6d   Rested in // smooth fabric (5)

SAT|IN — SAT (rested) + IN (†)

7d   Feeling of agitation // spans ten nations in turmoil (4,2,4,5)

ANTS IN ONE[']S PANTS — anagram (in turmoil) of SPANS TEN NATIONS

8d   Doctor, next to borders, // digs with a big scoop (7)

DR|EDGES — DR (doctor) + (next to) EDGES (borders)

14d   By the sound, going back /and/ planting again (9)

RESEEDING~ — sounds like (by the sound) RECEDING (going back)

15d   Plentiful // notes of debt trailing policeman (7)

COP|IOUS — IOUS (notes of debt) following (trailing) COP (policeman)

16d   Use for a trunk // otherwise in play area? (7)

ST(OR)AGE — OR (otherwise) contained in (in) STAGE (play area?)

The setters use a question mark to flag that "play area" is a whimsical way to describe a stage.

17d   Woman in War and Peace // has a tan weaving (7)

NATASHA* — anagram (weaving) of HAS A TAN

Countess Natalya "Natasha" Ilyinichna Rostova[7] is a central fictional character in Russian writer Leo Tolstoy's 1869 novel War and Peace.

18d   A sad tot played with // Tex-Mex food (7)

TOSTADA* — anagram (played with) of A SAD TOT

A tostada[5] (also tostado) is a Mexican deep-fried maize [corn] flour pancake topped with a seasoned mixture of beans, mincemeat, and vegetables.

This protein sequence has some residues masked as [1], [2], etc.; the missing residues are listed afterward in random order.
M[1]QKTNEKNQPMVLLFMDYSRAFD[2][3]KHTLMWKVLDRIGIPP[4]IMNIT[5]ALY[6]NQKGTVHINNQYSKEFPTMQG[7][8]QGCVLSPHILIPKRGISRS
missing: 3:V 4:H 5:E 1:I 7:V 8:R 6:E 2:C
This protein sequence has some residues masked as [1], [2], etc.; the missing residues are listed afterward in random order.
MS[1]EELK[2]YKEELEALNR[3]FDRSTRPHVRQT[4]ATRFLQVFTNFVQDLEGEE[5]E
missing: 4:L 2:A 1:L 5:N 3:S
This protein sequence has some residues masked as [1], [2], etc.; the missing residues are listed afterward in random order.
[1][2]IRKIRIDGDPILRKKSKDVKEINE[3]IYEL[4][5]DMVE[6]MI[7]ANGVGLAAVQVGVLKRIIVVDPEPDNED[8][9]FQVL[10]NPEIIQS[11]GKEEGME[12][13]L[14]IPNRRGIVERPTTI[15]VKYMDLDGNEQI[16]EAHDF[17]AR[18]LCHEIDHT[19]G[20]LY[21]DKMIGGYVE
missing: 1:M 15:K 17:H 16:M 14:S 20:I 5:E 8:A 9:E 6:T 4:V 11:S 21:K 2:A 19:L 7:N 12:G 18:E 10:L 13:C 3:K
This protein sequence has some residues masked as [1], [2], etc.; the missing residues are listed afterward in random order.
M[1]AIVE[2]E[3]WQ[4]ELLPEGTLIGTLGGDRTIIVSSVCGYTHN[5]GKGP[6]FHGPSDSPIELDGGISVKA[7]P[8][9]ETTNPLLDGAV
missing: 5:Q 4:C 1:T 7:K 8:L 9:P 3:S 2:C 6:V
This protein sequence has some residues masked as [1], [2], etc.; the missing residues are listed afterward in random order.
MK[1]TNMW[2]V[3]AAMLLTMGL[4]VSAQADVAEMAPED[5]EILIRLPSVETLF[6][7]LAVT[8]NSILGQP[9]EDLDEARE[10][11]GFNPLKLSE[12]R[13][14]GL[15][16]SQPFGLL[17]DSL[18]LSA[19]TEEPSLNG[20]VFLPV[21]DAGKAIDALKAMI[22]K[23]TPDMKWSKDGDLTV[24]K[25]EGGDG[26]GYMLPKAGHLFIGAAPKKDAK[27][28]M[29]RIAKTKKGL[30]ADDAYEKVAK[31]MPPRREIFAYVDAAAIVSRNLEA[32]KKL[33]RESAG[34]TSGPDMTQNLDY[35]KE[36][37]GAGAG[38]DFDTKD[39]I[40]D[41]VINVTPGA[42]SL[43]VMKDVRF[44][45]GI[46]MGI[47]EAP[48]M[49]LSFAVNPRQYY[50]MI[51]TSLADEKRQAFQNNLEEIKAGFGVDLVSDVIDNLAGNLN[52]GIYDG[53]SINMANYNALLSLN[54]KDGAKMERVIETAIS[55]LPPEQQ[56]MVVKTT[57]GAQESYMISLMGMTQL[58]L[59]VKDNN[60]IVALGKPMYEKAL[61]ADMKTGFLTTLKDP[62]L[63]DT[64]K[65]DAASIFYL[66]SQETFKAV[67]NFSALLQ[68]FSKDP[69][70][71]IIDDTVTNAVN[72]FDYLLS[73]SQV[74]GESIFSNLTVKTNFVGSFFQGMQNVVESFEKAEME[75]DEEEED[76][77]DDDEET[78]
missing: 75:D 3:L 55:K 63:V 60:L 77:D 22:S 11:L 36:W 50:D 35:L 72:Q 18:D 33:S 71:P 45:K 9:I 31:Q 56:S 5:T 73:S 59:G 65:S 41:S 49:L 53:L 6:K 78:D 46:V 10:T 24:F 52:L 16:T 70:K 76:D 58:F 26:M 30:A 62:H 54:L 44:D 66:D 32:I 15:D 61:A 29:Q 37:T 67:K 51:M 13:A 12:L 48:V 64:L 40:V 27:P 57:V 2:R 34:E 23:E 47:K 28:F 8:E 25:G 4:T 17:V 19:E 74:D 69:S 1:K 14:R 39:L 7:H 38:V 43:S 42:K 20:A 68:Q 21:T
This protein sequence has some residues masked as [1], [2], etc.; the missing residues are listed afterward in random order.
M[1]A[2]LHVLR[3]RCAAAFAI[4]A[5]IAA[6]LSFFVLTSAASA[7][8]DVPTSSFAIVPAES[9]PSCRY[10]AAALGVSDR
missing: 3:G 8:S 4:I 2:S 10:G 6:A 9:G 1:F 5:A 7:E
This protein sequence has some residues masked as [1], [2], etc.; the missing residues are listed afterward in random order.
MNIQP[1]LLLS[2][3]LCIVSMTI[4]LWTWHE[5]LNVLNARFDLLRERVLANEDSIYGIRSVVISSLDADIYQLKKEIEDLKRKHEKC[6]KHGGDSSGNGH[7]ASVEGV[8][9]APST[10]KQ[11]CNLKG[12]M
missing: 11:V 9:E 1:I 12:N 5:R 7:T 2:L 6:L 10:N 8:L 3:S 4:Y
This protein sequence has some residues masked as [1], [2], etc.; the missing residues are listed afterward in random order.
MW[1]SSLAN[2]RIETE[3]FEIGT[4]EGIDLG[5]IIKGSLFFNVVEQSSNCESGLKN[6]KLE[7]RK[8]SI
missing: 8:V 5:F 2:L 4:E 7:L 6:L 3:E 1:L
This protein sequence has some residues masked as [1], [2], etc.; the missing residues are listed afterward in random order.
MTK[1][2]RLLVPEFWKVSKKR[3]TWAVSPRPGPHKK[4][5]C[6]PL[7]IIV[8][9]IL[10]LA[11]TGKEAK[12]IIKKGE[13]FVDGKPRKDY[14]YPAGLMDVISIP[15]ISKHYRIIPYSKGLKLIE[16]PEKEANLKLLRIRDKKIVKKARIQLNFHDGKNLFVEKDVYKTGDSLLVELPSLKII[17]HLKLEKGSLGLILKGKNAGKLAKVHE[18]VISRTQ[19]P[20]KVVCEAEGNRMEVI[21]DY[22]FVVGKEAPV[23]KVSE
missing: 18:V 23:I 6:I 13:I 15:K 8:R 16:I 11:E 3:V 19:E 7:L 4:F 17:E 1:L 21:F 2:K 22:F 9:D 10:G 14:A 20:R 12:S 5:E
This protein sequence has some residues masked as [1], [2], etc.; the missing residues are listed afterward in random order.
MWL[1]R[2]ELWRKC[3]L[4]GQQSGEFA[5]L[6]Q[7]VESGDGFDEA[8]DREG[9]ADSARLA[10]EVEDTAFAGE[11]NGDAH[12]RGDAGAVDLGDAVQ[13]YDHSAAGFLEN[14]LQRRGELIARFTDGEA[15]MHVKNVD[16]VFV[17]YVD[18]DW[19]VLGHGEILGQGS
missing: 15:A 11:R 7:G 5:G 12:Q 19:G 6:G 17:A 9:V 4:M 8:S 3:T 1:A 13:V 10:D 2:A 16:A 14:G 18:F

20d   Heather’s group /is/ partly American (5)

_ERICA_ — hidden in (partly) AmERICAn

Erica[5] denotes a plant of the genus Erica (family Ericaceae), especially (in gardening) heather.


The title of today's posting is inspired by 2d and 7d — with an honourable mention to 23a.
Key to Reference Sources: 

[1]   - The Chambers Dictionary, 11th Edition
[2]   - Search Chambers - (Chambers 21st Century Dictionary)
[3]   - (American Heritage Dictionary)
[4]   - (Collins English Dictionary)
[5]   - Oxford Dictionaries (Oxford Dictionary of English)
[6]   - Oxford Dictionaries (Oxford American Dictionary)
[7]   - Wikipedia
[8]   - Reverso Online Dictionary (Collins French-English Dictionary)
[9]   - Infoplease (Random House Unabridged Dictionary)
[10] - (Collins English Dictionary)
[11] - (Random House Kernerman Webster's College Dictionary)
Signing off for today — Falcon


  1. To paraphrase Margaret Thatcher: The lady's not with standing. Brilliant clue and three other lovely long anagrams in the bargain.


  2. I also missed the NOTWITHSTANDING anagram - a wonderful misdirect in the clue! Thanks, too, for explaining the apostrophe + s in 5A. Have a lovely vacation!